Published On: May 30, 2019 07:10 PM NPT By: Kiran Lama

Balancing personal and professional life

Balancing personal and professional life

When Dr Neebha Ojha completed her MBBS degree, she tied the knot with her class mate Dr Saroj Ojha. Within in a year, they had a baby. She was going through her internship then. It’s a daunting task for her to manage time between work and family. But having a dedicated and supportive husband helped her pursue her career further as a gynecologist.

Dr Ojha has been working as a gynecologist at Teaching Hospital for over a decade. Earlier she assisted at the Maternity Hospital, Thapathali.  Now a mother of two daughters and one son, Dr Neebha shares the difficulties she went through and the hurdles she faced during her career. To know more about her inspirational life story read more:

What/who inspired you to be a doctor?

Since my early days, I was passionate about being a doctor. However, my mother is my source of inspiration. She pursued me on becoming a doctor. Actually she yearned to be a doctor and also got a scholarship to study MBBS. But she gave on her dream after her marriage. She indeed wanted to see one of her children become a doctor. Fortunately, I was the child to fulfill her dream.


What are the challenges you faced while pursuing your career?

I married immediately after completing MBBS. In year’s time, our first child was born.  I had already enrolled for my internship. This meant I had to drive gave birth during both my family and career side-by-side. Both of us were at struggling phases in our respective careers. It was quite tough to manage the finances as well. But, we worked together and ran our family smoothly. Soon, our careers too were smooth sailing. Then, I got a government job as a gynecologist at Maternity Hospital, Thapathali. We both completed our master degree. By now, I had two more children. Now, I and my husband work in Teaching Hospital.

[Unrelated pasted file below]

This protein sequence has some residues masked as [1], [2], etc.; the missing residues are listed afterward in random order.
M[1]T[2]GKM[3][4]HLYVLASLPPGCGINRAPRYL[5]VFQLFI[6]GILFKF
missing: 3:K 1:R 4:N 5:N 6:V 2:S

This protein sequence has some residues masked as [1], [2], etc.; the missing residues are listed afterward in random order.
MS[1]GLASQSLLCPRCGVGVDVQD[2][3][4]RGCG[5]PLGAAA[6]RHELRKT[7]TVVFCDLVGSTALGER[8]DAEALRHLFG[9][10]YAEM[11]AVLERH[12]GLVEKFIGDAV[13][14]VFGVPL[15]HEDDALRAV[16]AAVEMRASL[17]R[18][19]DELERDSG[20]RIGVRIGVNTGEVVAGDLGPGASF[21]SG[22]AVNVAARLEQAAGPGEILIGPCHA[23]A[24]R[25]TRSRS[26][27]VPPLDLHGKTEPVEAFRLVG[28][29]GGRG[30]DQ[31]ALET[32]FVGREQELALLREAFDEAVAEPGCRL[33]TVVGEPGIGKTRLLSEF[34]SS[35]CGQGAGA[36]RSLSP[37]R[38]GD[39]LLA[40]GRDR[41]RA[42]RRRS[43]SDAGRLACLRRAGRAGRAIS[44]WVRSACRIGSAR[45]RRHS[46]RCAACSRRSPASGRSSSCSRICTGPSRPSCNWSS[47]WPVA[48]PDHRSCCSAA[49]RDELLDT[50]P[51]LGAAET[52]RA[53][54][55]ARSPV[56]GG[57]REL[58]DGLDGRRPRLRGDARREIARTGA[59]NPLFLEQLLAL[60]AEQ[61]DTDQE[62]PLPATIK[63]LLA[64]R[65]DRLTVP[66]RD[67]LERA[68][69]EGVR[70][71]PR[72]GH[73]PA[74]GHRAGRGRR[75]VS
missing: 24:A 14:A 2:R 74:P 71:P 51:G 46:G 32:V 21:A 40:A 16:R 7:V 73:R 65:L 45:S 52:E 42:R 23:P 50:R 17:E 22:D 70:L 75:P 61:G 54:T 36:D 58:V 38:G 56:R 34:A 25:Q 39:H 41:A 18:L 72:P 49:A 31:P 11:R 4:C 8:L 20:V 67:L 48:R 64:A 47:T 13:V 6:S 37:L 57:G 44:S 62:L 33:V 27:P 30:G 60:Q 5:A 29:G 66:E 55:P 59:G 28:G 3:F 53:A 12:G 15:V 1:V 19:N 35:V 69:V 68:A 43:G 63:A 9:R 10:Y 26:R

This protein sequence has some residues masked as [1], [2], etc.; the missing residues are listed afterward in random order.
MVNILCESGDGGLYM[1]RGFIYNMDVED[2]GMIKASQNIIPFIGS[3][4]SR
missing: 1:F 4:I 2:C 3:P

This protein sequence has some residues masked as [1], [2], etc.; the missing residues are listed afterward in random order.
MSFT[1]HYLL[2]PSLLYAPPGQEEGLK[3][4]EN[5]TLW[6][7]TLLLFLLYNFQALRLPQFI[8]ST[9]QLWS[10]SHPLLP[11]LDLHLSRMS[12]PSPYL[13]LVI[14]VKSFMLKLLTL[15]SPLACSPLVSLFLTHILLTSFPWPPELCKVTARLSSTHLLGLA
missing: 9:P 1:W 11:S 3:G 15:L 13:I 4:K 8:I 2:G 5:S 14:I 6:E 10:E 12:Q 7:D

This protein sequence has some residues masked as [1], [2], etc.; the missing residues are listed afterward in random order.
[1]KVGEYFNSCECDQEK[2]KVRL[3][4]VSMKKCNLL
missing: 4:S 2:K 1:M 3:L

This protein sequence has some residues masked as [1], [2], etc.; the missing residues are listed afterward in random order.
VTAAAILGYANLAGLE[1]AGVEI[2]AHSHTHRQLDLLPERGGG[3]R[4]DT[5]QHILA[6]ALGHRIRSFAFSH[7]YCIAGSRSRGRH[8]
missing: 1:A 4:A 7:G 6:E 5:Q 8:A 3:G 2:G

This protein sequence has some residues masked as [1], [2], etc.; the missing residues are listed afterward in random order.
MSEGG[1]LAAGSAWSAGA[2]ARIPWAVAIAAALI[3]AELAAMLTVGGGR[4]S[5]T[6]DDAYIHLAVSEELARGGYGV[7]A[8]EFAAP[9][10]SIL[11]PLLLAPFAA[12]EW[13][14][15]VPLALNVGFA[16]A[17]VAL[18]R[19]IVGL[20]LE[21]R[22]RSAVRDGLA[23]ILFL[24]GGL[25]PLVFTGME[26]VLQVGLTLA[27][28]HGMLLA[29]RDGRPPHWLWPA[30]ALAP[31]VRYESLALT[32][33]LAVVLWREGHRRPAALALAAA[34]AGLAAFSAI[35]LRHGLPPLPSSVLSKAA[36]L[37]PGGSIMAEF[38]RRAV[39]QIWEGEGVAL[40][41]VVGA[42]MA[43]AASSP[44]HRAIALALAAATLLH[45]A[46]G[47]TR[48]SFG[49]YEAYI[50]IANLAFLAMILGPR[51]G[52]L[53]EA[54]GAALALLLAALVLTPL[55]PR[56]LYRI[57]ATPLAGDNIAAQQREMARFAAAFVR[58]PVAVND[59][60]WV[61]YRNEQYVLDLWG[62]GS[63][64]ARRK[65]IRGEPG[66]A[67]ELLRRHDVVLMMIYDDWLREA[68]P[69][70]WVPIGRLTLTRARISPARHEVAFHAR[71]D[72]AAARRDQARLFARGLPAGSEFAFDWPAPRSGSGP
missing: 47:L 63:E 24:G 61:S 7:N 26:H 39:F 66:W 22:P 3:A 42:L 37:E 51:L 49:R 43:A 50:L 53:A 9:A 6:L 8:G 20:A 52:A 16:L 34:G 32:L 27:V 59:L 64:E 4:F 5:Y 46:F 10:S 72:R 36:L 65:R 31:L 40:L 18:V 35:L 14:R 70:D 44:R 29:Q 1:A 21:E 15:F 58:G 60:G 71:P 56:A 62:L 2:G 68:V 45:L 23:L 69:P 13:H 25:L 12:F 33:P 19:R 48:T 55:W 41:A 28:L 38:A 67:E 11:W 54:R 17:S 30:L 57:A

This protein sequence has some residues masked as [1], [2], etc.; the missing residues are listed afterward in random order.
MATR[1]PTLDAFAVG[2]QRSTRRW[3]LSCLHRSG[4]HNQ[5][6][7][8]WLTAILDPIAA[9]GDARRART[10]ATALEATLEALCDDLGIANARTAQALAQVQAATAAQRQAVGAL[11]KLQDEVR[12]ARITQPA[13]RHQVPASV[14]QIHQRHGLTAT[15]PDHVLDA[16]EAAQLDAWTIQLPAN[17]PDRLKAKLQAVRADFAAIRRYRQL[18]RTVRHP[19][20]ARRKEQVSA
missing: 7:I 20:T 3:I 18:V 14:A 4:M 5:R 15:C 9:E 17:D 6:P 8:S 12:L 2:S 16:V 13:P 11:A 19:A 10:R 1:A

You married after completing your MBBS, and also became a mother within a year. How did you manage your work and home?

Well, there is a different level of enthusiasm as a youth. So I and my husband decided to have a baby to fill our loneliness. My in-laws were in the village and my parents were abroad. Luckily, we lived along with my husband’s brother and his wife. This somehow minimized my workload to look after my child. If there is stability in a marital life, anyone can strike a balance between work and home. In addition, I was always with my children after 4 PM. Now they are all grown up—the eldest daughter is a doctor, younger one is a computer engineer and my youngest son is studying A Levels in Budalinkanta School.

You have been in medical profession for two decades. So, how do you evaluate the medical-scenario in Nepal?

It’s thriving in terms of technology. Back then, in the beginning of my career, we had limited resources. Likewise, patients were not so aware. They blindly trusted what we said. However, in today’s scenario it’s completely different. Apart from medical skills, we also need communication skills.  We’ve to smartly counsel our patients step by step.










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